Ask Myrna Taylor Crazy Bull what it’s like to come back home after being surrounded 24 hours a day by barbed wire and steel bars, and like many of Oregon’s other Native women prisoners she will tell you: It’s like staying at Red Lodge.
Crazy Bull, a Cherokee, was incarcerated on alcohol-related charges in Oregon’s Coffee Creek Correctional Facility, a “negative, gray, ugly” women’s prison, in 2004. “It was a place without humanity,” she says.
It was her first contact with the legal system after a life spent raising her family. On arrival she was strip-searched, told to keep to herself and thrust into a huge, noisy concrete room. She says making alliances with other inmates was discouraged and a few of the officers seemed bent on humiliating the prisoners. During her stint working in the prison kitchen she says she helped prepare fish that came out of cartons marked, fish bait, not suitable for human consumption.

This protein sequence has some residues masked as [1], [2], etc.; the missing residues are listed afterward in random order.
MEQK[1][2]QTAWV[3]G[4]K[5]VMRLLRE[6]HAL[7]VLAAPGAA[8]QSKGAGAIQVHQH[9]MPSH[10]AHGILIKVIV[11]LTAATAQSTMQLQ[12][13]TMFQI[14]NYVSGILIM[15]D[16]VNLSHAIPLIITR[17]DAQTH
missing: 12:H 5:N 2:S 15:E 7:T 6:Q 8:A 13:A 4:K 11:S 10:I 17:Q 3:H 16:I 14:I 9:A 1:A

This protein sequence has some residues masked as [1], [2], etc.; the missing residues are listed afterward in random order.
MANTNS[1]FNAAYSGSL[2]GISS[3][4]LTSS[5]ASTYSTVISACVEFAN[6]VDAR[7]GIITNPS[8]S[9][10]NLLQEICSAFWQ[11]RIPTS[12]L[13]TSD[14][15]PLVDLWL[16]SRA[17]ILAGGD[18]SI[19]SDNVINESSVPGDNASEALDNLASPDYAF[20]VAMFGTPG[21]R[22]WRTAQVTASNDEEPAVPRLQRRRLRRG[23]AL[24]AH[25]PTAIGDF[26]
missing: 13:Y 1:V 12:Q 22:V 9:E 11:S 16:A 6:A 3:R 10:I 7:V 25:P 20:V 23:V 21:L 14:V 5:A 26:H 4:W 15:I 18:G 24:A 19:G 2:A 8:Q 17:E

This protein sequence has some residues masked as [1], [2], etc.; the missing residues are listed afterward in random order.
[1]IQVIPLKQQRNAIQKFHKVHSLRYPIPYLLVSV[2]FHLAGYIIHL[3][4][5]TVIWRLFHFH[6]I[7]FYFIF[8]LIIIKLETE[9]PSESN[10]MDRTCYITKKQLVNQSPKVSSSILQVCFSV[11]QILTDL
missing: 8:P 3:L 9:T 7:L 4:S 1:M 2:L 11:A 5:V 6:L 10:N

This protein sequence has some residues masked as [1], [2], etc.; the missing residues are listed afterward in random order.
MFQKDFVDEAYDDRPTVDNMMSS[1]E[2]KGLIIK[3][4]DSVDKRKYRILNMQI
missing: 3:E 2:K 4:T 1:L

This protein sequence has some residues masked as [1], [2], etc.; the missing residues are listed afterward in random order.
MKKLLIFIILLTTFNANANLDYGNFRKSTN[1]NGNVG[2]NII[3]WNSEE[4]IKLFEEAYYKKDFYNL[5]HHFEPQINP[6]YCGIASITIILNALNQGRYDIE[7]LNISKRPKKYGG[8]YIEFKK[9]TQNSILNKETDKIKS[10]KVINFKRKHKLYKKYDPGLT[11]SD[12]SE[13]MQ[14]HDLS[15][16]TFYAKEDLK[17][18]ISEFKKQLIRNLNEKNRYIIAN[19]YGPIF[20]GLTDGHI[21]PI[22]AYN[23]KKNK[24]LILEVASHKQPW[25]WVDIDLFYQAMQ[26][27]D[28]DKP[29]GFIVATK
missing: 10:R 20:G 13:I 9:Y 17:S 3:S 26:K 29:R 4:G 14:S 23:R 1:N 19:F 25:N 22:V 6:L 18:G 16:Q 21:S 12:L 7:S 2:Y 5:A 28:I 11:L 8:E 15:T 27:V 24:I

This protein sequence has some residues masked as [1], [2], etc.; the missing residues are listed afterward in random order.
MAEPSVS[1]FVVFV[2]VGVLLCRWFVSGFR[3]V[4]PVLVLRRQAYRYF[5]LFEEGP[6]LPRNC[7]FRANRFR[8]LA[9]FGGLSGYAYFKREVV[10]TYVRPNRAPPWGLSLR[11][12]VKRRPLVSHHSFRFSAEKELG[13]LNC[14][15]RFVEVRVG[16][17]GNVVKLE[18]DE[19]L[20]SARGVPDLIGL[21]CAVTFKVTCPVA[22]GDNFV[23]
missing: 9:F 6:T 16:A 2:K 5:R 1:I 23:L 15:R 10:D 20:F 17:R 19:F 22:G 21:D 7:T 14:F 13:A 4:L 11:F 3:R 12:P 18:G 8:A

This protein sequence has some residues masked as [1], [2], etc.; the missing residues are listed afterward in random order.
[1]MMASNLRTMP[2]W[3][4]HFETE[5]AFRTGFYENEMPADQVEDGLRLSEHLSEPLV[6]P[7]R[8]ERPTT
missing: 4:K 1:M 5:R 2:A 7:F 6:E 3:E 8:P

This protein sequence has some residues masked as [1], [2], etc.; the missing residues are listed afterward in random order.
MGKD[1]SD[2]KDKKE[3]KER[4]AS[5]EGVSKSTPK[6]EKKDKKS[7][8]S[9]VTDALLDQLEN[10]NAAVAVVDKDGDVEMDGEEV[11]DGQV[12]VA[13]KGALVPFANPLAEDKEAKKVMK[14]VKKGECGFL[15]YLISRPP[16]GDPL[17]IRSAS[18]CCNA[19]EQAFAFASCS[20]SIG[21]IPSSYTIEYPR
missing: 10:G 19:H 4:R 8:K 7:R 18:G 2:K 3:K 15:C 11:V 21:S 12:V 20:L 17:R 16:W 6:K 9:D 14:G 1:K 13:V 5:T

She says volunteers from Red Lodge Transition Services came in to Coffee Creek every month as part of their program serving Oregon’s incarcerated Native women to conduct a sweat lodge ceremony. “It was like going home,” says Crazy Bull. “In the lodge, you can put all those things away, on the rocks. It was the one thing that held me together while I was there.”
Red Lodge is a program designed to help people newly released from prison reenter society. Carma Corcoran, the Chippewa/Cree chair of the Red Lodge board, says the program evolved from Native women doing work in the prisons more than a decade ago. The mission, she says, is to reduce recidivism, prevent intergenerational incarceration and advocate for religious freedom and human rights in Oregon’s Department of Corrections.